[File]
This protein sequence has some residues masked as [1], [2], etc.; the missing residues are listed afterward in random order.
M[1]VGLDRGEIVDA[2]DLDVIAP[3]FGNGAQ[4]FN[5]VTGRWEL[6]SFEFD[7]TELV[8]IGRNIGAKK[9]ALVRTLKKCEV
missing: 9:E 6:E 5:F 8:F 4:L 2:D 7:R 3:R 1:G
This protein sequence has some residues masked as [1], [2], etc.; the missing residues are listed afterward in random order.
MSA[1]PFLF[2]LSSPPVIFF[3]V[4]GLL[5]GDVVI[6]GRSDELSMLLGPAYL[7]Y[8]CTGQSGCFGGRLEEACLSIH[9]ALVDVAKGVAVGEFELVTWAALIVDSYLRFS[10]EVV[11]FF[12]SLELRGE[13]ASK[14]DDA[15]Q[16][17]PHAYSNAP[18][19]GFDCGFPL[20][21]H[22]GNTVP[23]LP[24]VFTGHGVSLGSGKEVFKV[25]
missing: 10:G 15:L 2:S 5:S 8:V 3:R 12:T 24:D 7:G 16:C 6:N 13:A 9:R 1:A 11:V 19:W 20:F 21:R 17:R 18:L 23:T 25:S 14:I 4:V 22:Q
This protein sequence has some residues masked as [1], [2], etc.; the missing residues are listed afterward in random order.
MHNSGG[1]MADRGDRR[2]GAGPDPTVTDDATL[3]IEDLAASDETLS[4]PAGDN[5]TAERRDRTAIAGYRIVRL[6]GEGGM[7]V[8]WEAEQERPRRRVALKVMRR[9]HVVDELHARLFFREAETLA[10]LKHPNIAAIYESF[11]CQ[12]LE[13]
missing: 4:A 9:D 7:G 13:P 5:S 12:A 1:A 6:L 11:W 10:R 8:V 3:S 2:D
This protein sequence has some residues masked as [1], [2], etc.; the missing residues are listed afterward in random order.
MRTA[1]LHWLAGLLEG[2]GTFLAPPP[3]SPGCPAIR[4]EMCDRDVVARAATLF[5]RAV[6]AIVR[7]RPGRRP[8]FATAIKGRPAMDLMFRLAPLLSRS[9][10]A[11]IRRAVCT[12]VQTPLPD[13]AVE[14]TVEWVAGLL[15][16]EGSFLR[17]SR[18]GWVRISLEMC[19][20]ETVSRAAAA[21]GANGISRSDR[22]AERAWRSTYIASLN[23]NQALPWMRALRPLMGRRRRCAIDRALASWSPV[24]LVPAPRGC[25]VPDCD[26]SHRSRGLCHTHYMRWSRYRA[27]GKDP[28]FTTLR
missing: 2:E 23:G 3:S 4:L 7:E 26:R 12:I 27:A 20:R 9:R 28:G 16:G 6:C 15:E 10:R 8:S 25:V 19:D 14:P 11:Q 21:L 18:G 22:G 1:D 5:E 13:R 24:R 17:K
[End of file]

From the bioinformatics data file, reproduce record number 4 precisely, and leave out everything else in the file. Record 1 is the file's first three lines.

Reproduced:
This protein sequence has some residues masked as [1], [2], etc.; the missing residues are listed afterward in random order.
MRTA[1]LHWLAGLLEG[2]GTFLAPPP[3]SPGCPAIR[4]EMCDRDVVARAATLF[5]RAV[6]AIVR[7]RPGRRP[8]FATAIKGRPAMDLMFRLAPLLSRS[9][10]A[11]IRRAVCT[12]VQTPLPD[13]AVE[14]TVEWVAGLL[15][16]EGSFLR[17]SR[18]GWVRISLEMC[19][20]ETVSRAAAA[21]GANGISRSDR[22]AERAWRSTYIASLN[23]NQALPWMRALRPLMGRRRRCAIDRALASWSPV[24]LVPAPRGC[25]VPDCD[26]SHRSRGLCHTHYMRWSRYRA[27]GKDP[28]FTTLR
missing: 2:E 23:G 3:S 4:L 7:E 26:R 12:I 27:A 20:R 9:R 28:G 16:G 6:C 15:E 10:R 8:S 25:V 19:D 14:P 11:Q 21:L 18:G 22:G 1:D 5:E 13:R 24:R 17:K